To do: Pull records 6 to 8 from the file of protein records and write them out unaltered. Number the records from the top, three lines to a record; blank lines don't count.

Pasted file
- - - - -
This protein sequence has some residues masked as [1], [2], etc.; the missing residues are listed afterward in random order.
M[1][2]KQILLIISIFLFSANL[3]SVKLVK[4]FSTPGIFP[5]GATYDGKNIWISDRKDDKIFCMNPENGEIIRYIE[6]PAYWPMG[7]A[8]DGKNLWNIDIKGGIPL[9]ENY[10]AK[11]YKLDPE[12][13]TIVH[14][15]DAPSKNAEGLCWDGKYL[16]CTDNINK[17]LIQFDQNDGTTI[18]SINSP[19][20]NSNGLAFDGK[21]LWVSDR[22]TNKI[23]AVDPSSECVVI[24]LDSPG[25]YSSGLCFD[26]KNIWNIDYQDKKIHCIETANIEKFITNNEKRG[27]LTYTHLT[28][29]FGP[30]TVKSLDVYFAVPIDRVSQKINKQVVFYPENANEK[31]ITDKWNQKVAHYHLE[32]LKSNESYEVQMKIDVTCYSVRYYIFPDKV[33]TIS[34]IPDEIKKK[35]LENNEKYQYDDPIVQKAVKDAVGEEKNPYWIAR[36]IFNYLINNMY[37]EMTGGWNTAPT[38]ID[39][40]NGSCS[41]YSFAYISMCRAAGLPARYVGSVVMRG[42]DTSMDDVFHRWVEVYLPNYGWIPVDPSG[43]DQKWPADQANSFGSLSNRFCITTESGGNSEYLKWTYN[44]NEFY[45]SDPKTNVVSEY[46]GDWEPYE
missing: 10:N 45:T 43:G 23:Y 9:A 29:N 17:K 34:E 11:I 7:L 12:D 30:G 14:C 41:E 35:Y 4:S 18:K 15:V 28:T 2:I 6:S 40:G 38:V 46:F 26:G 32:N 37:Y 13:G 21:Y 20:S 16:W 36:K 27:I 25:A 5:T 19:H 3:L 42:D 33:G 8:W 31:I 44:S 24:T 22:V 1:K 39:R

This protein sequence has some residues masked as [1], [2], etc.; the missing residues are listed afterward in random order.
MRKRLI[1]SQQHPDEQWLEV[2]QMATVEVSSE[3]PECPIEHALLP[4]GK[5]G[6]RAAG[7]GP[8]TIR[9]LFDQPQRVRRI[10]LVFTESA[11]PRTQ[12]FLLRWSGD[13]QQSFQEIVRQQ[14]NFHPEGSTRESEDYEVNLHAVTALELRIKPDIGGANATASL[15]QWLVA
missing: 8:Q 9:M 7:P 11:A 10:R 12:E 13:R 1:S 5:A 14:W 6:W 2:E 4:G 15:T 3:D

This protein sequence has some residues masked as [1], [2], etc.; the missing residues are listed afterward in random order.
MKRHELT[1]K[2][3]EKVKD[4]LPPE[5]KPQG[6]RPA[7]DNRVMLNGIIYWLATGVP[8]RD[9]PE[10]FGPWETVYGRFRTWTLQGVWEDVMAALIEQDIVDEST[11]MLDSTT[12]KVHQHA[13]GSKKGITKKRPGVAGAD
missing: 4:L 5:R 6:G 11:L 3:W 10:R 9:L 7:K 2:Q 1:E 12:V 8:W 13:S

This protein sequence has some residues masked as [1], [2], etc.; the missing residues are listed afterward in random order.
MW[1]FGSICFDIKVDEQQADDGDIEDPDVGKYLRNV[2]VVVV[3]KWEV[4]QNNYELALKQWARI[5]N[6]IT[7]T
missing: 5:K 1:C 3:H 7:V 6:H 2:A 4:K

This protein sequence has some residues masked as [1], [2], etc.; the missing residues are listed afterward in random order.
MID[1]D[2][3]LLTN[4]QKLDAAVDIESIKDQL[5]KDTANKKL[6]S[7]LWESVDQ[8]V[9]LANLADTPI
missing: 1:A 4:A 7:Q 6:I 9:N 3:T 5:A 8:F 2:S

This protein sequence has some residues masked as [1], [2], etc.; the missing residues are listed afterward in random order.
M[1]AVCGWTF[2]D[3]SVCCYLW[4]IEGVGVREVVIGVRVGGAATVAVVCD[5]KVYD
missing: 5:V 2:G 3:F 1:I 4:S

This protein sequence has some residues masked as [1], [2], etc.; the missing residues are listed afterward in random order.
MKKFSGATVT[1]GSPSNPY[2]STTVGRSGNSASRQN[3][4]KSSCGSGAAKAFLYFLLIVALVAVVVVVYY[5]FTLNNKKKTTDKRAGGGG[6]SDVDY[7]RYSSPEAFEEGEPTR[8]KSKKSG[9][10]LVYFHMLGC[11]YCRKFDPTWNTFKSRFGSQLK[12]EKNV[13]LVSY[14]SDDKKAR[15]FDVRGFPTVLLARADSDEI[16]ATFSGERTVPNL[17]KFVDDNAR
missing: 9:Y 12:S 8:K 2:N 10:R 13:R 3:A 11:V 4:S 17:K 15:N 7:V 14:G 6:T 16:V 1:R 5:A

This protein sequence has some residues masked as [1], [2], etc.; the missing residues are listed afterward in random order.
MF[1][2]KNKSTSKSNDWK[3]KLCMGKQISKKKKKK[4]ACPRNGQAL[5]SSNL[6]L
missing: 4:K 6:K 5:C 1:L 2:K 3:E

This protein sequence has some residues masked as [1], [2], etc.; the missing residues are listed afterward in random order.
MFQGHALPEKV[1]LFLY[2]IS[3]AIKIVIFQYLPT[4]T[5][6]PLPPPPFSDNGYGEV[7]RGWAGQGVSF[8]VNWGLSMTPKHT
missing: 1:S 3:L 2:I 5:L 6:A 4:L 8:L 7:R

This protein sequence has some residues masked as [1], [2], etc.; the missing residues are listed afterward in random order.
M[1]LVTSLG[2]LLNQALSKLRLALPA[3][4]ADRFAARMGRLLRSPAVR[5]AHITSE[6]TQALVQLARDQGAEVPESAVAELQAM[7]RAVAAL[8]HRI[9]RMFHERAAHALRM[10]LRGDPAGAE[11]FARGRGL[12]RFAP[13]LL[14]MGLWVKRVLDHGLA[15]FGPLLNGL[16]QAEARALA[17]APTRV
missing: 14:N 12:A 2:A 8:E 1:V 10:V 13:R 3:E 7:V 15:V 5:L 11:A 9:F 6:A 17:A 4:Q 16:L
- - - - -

This protein sequence has some residues masked as [1], [2], etc.; the missing residues are listed afterward in random order.
M[1]AVCGWTF[2]D[3]SVCCYLW[4]IEGVGVREVVIGVRVGGAATVAVVCD[5]KVYD
missing: 5:V 2:G 3:F 1:I 4:S

This protein sequence has some residues masked as [1], [2], etc.; the missing residues are listed afterward in random order.
MKKFSGATVT[1]GSPSNPY[2]STTVGRSGNSASRQN[3][4]KSSCGSGAAKAFLYFLLIVALVAVVVVVYY[5]FTLNNKKKTTDKRAGGGG[6]SDVDY[7]RYSSPEAFEEGEPTR[8]KSKKSG[9][10]LVYFHMLGC[11]YCRKFDPTWNTFKSRFGSQLK[12]EKNV[13]LVSY[14]SDDKKAR[15]FDVRGFPTVLLARADSDEI[16]ATFSGERTVPNL[17]KFVDDNAR
missing: 9:Y 12:S 8:K 2:N 10:R 13:R 3:A 11:V 4:S 17:K 15:N 7:V 14:G 6:T 16:V 1:R 5:A

This protein sequence has some residues masked as [1], [2], etc.; the missing residues are listed afterward in random order.
MF[1][2]KNKSTSKSNDWK[3]KLCMGKQISKKKKKK[4]ACPRNGQAL[5]SSNL[6]L
missing: 4:K 6:K 5:C 1:L 2:K 3:E